From: Andy Little (andy_at_[hidden])
Date: 2006-03-15 21:05:22
"Emile Cormier" wrote:
> - Turned my previous "Port" example into an actual working mechanism to
> access memory-mapped I/O ports. I don't intend to include Port in any
> formal Boost proposals. I just want a concrete working example that
> demonstates how Bitfield could make use of the proposed <iohw.h> port
> types in the "Technical Report on C++ Performance".
I havent heard much more about <iohw.h> for a while. It might be worth trying to
find out what happened about it. It seems to have died
> I haven't yet had the chance to analyze the performance of my code
> compared to hand-written bit manipulations. That will be my next focus.
> So far, I haven't received any feedback on my bitfield proposal.
Not quite true as there has been some feedback in the form of downloads from the
vault, which can help to guage interest in the field.
(Note I havent looked at latest version.)
My response after downloading Bitfield2.zip was to be disappointed that there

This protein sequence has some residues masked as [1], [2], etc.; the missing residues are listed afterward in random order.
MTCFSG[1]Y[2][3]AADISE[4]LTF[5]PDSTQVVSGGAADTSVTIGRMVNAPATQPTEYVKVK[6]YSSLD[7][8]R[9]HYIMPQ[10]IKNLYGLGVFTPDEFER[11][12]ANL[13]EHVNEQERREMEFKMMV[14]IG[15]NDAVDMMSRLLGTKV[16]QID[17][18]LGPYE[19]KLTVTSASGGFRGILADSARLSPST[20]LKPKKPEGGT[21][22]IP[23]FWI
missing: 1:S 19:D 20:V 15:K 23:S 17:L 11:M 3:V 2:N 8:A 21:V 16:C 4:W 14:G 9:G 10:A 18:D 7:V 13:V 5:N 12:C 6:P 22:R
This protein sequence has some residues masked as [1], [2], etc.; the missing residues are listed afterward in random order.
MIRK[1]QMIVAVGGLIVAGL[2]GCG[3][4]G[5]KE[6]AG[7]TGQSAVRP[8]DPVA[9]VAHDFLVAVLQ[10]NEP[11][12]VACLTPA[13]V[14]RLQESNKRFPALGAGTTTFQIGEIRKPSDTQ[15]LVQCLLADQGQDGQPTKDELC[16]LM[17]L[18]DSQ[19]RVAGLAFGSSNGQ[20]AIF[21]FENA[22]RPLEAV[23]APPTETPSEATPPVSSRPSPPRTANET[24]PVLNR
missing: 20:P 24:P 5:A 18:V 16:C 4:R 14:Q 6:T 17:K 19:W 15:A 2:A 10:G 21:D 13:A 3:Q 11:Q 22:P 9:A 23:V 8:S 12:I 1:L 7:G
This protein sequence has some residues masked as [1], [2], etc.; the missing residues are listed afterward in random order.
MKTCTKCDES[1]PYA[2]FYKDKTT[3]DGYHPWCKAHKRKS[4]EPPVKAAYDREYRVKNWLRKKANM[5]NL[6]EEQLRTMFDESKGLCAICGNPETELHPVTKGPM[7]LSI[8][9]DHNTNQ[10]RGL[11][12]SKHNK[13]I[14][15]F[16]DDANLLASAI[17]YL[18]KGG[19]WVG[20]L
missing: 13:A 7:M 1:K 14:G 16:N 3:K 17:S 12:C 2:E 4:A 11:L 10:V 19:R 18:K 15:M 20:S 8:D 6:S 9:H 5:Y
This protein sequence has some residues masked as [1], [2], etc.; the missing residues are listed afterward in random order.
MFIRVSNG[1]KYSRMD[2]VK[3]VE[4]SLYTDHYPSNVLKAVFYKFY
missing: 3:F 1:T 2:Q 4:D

was no documentation provided. A html page of rationale for what you are trying
to achieve would give those wanting to provide feedback somewhere to start.
My own view on Bitfield2 version is that the following syntax is not very
appealing (from Test.cpp)
(high(r)) = 0x12;
I had a quick look and came up with a couple of alternatives.
3) *high(r) =12;
(I think personally 2 is best as its just a function and does the job without
trying to be too clever).
> let me know if I'm on the right path, if there's a better way of doing
> this, or if this is a hopeless cause. :) If it's the latter, I can
> always post this stuff on The Code Project for those who may want to use
> it or come up with a better solution. In the end, what I want is a
> standard(-ish) way of implementing portable bitfields in C++.
> The lack of interest may be due to what I think is a relatively low
> number of programmers who deal in "bit twiddling" and, at the same time,
> make use of Boost. I assume that most bit twiddling for hardware I/O is
> still done in C.
I would guess from the number of downloads and the lack of further feedback that
there is interest in the idea, but that your implementation has failed to spark
interest (That is of course just 1 persons unscientific opinion) I would guess
that documentation would help, but also finding the right interface which
(witthout looking at the latest version) I dont think you have found yet.
As with all these things its partly about whether you are prepared to push it
Boost list run by bdawes at acm.org, gregod at cs.rpi.edu, cpdaniel at pacbell.net, john at johnmaddock.co.uk